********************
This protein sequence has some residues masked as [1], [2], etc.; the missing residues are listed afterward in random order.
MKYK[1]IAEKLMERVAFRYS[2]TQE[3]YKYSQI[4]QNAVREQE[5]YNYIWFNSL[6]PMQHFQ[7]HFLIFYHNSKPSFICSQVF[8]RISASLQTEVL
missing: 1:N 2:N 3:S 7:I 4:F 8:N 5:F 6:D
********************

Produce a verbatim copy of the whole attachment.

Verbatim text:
This protein sequence has some residues masked as [1], [2], etc.; the missing residues are listed afterward in random order.
MKYK[1]IAEKLMERVAFRYS[2]TQE[3]YKYSQI[4]QNAVREQE[5]YNYIWFNSL[6]PMQHFQ[7]HFLIFYHNSKPSFICSQVF[8]RISASLQTEVL
missing: 1:N 2:N 3:S 7:I 4:F 8:N 5:F 6:D